Phoebe Courtney was a conservative editor, publisher, and author involved in radical right American politics from the 1950s to the 1990s. The collection contains conservative newspapers and pamphlets written, edited, and published by Courtney.
Arthur Whipple Crawford (1885-?) was an economist and newspaper correspondent. The collection includes an autobiography, published material, scrapbooks, papers on the World Peace Conference, miscellaneous writings, manuscripts, records of the American Liberty League, manuscripts on the New Deal, records of the Economists National Committee on Monetary Policy, and other miscellaneous items.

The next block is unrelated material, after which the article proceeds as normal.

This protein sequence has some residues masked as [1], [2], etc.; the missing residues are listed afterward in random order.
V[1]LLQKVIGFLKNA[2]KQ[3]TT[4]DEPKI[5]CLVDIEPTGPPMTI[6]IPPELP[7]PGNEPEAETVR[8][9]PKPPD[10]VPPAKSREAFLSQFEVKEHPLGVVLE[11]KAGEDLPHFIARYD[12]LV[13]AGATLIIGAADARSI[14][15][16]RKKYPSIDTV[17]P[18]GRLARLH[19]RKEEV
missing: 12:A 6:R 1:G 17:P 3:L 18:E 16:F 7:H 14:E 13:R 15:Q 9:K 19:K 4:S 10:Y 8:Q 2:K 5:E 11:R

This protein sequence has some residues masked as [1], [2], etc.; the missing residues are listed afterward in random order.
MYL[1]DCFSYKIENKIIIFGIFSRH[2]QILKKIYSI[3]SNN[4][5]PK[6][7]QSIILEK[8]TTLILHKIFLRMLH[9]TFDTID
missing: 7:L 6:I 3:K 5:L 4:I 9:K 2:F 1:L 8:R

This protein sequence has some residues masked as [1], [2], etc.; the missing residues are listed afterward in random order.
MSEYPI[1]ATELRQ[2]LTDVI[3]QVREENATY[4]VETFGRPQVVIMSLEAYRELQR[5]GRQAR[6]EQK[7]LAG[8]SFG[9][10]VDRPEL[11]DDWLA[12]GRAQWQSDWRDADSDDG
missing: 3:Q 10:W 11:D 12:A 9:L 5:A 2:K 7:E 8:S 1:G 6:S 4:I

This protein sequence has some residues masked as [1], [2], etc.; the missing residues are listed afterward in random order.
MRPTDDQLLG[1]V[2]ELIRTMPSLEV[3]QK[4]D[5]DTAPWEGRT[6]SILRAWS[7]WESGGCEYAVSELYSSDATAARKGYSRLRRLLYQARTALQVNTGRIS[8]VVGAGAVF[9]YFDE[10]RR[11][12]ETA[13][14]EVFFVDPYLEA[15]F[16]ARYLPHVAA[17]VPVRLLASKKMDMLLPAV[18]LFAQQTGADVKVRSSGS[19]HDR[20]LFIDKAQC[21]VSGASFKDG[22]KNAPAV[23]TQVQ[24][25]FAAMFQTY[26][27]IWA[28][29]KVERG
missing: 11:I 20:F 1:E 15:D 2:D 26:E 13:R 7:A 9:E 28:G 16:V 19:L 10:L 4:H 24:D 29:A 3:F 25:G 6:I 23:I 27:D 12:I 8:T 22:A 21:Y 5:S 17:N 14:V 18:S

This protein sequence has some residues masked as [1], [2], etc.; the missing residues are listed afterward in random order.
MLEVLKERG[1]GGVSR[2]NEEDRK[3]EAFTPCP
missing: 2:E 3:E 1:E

Jerome Davis (1891-1979) was an international activist for peace and social reform, labor organizer, and sociologist, who taught at Dartmouth and Yale Divinity School. The collection contains manuscripts of and correspondence relating to 17 books, manuscripts of articles and reviews, speeches, diaries for 1915 and 1942, and correspondence concerning lectures and course notes.
The Department of Political Science at the University of Oregon offers majors, minors, and graduate degrees. The collection (1933-2008) consists of committee, advisory council, and task force files, department minutes and correspondence, curriculum changes files, University of Oregon's School of Desegregation Training and Research Institute files, and mock Republican Convention files.
Robert B. Dresser (1880-1976) wrote right-wing articles and speeches and testified on a number of political topics including the cold war, communism, fair housing legislation, and civil rights. The collection (1939-1975) contains copies of his articles, pamphlets, speeches and testimony.